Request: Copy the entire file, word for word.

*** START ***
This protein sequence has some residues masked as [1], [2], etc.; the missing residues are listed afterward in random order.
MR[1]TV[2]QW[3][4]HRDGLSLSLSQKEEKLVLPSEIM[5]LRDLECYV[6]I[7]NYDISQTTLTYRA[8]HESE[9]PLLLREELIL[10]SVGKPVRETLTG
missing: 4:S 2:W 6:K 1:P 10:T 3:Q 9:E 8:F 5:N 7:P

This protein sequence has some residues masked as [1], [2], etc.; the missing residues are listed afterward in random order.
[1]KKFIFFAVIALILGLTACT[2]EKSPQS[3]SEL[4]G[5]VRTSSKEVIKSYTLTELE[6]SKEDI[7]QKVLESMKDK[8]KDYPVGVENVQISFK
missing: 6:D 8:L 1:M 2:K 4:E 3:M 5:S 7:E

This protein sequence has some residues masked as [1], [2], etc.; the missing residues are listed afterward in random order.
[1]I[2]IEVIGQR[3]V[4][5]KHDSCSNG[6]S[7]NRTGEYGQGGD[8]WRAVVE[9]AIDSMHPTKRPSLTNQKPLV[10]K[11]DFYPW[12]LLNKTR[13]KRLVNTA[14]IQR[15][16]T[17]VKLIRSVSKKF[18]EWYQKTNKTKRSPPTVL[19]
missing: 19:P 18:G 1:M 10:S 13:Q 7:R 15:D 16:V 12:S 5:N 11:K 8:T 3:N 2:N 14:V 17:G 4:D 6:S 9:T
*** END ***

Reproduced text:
This protein sequence has some residues masked as [1], [2], etc.; the missing residues are listed afterward in random order.
MR[1]TV[2]QW[3][4]HRDGLSLSLSQKEEKLVLPSEIM[5]LRDLECYV[6]I[7]NYDISQTTLTYRA[8]HESE[9]PLLLREELIL[10]SVGKPVRETLTG
missing: 4:S 2:W 6:K 1:P 10:T 3:Q 9:E 8:F 5:N 7:P

This protein sequence has some residues masked as [1], [2], etc.; the missing residues are listed afterward in random order.
[1]KKFIFFAVIALILGLTACT[2]EKSPQS[3]SEL[4]G[5]VRTSSKEVIKSYTLTELE[6]SKEDI[7]QKVLESMKDK[8]KDYPVGVENVQISFK
missing: 6:D 8:L 1:M 2:K 4:E 3:M 5:S 7:E

This protein sequence has some residues masked as [1], [2], etc.; the missing residues are listed afterward in random order.
[1]I[2]IEVIGQR[3]V[4][5]KHDSCSNG[6]S[7]NRTGEYGQGGD[8]WRAVVE[9]AIDSMHPTKRPSLTNQKPLV[10]K[11]DFYPW[12]LLNKTR[13]KRLVNTA[14]IQR[15][16]T[17]VKLIRSVSKKF[18]EWYQKTNKTKRSPPTVL[19]
missing: 19:P 18:G 1:M 10:S 13:Q 7:R 15:D 16:V 12:S 5:N 11:K 8:T 3:N 2:N 14:V 17:G 4:D 6:S 9:T